There are situations when we need to simply be present with those who are hurting, even if we cannot fully understand their pain. This might make us uncomfortable, especially if the pain seems to come from a vastly different point of view than ours. But if we are to be Christ-like in our love, our hearts should break with theirs.
The Bible is full of lamentations to God (the book of Job, many of the Psalms.) We can show love to those we disagree with if we come beside them in times of pain, despite our differences, and mourn with them.
“Do not let any unwholesome talk come out of your mouths, but only what is helpful for building others up according to their needs, that it may benefit those who listen” (Ephesians 4:29).
Being with the brokenhearted helps us to empathize with their struggles. Understanding what they are experiencing can lead to compassion for them. From that perspective, we have the opportunity to love them by encouraging them with words of hope.
“Love your enemies and pray for those who persecute you, that you may be children of your Father in heaven. He causes His sun to rise on the evil and the good, and sends rain on the righteous and the unrighteous. If you love those who love you, what reward will you get? Are not even the tax collectors doing that? And if you greet only your own people, what are you doing more than others? Do not even pagans do that? Be perfect, therefore, as your heavenly Father is perfect” (Matthew 5:44-48).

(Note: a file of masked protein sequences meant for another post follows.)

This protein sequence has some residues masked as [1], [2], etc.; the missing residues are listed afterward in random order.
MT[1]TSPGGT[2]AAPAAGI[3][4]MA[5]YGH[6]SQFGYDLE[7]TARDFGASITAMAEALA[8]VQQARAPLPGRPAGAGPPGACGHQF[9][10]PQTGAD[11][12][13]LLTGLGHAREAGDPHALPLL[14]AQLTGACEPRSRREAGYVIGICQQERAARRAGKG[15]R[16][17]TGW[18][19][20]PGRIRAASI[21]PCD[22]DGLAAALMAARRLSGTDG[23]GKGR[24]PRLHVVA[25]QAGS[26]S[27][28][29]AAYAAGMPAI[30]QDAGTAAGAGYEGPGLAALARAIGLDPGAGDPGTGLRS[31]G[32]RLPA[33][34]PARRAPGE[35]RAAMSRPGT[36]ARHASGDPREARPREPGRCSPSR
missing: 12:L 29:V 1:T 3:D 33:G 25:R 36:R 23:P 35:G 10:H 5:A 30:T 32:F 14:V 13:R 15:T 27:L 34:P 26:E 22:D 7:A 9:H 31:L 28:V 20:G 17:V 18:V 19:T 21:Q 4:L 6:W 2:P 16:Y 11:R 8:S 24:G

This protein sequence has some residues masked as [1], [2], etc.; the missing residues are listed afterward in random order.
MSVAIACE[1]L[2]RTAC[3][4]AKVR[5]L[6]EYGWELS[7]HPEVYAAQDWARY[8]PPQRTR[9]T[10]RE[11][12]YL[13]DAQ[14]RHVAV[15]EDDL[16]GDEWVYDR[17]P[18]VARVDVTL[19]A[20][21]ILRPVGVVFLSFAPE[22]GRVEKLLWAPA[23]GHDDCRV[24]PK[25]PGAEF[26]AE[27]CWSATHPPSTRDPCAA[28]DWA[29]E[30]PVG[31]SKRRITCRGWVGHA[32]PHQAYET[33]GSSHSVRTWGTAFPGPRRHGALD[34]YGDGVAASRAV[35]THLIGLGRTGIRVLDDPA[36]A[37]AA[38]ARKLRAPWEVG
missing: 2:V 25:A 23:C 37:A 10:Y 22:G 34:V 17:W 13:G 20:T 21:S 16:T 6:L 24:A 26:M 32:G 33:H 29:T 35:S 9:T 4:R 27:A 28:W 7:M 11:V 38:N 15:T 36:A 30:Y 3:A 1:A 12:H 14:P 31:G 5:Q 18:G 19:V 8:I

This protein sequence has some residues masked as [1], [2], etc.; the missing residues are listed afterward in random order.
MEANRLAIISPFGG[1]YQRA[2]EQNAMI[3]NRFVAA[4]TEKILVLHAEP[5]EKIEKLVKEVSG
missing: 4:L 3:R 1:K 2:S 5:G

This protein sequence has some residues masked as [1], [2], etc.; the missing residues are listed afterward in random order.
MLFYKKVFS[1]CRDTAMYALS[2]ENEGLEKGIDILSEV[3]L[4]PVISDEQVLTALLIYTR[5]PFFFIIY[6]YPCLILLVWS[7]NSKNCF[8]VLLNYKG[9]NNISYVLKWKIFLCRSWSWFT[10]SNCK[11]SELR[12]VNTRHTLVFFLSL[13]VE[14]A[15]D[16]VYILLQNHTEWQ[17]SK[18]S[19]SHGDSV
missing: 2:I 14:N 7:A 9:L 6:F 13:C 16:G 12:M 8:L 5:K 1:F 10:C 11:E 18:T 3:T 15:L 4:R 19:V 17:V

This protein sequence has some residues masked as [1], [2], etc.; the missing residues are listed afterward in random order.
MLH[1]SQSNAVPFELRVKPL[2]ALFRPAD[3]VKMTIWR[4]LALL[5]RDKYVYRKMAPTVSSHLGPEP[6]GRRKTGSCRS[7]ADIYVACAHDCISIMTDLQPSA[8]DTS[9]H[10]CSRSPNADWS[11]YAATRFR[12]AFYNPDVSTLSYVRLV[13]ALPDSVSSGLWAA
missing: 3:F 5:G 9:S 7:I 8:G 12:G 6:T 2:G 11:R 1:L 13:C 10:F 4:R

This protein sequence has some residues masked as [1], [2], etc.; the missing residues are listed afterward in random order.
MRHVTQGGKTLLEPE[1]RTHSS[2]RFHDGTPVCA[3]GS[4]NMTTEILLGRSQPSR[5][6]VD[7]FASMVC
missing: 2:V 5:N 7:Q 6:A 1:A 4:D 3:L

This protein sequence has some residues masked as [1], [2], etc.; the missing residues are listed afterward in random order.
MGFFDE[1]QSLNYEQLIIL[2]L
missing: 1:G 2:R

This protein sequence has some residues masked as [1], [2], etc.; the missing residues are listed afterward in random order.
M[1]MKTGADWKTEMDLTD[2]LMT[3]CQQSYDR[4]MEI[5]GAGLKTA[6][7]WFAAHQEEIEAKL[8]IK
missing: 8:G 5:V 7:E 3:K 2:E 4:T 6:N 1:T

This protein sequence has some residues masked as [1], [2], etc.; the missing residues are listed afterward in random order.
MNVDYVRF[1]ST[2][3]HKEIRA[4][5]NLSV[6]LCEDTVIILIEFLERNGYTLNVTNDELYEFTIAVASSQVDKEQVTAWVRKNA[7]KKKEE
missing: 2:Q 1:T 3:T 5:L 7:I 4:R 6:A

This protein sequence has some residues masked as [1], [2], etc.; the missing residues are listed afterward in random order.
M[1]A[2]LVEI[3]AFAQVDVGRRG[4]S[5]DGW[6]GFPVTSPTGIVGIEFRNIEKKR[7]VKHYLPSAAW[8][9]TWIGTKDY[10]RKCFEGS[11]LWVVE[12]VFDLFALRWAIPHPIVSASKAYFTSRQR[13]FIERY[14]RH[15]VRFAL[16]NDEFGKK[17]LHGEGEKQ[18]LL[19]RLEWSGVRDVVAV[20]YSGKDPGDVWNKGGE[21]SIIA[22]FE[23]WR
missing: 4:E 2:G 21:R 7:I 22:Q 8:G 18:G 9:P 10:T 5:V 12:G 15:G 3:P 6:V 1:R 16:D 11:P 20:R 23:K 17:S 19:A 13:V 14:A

Praying for those we disagree with – including those who have hurled insults at us or who are so far from our point of view it feels like they live on a different planet – is what we are commanded to do. When we pray for our enemies, God may change them, but He is more likely to change us. This doesn’t mean our opinions will change, but it does mean we are likely to have more peace about the situation.
When we sincerely pray for others, it’s nearly impossible for a root of bitterness to grow in our hearts toward them. Instead of being quick to respond unkindly to our enemy, we can draw upon our relationship with God to respond to them with love and wisdom.
“A gentle answer turns away wrath, but a harsh word stirs up anger. The tongue of the wise adorns knowledge, but the mouth of the fool gushes folly” (Proverbs 15:1-2).
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5. Rejoice in the Truth
“Then you will know the truth, and the truth will set you free” (John 8:32).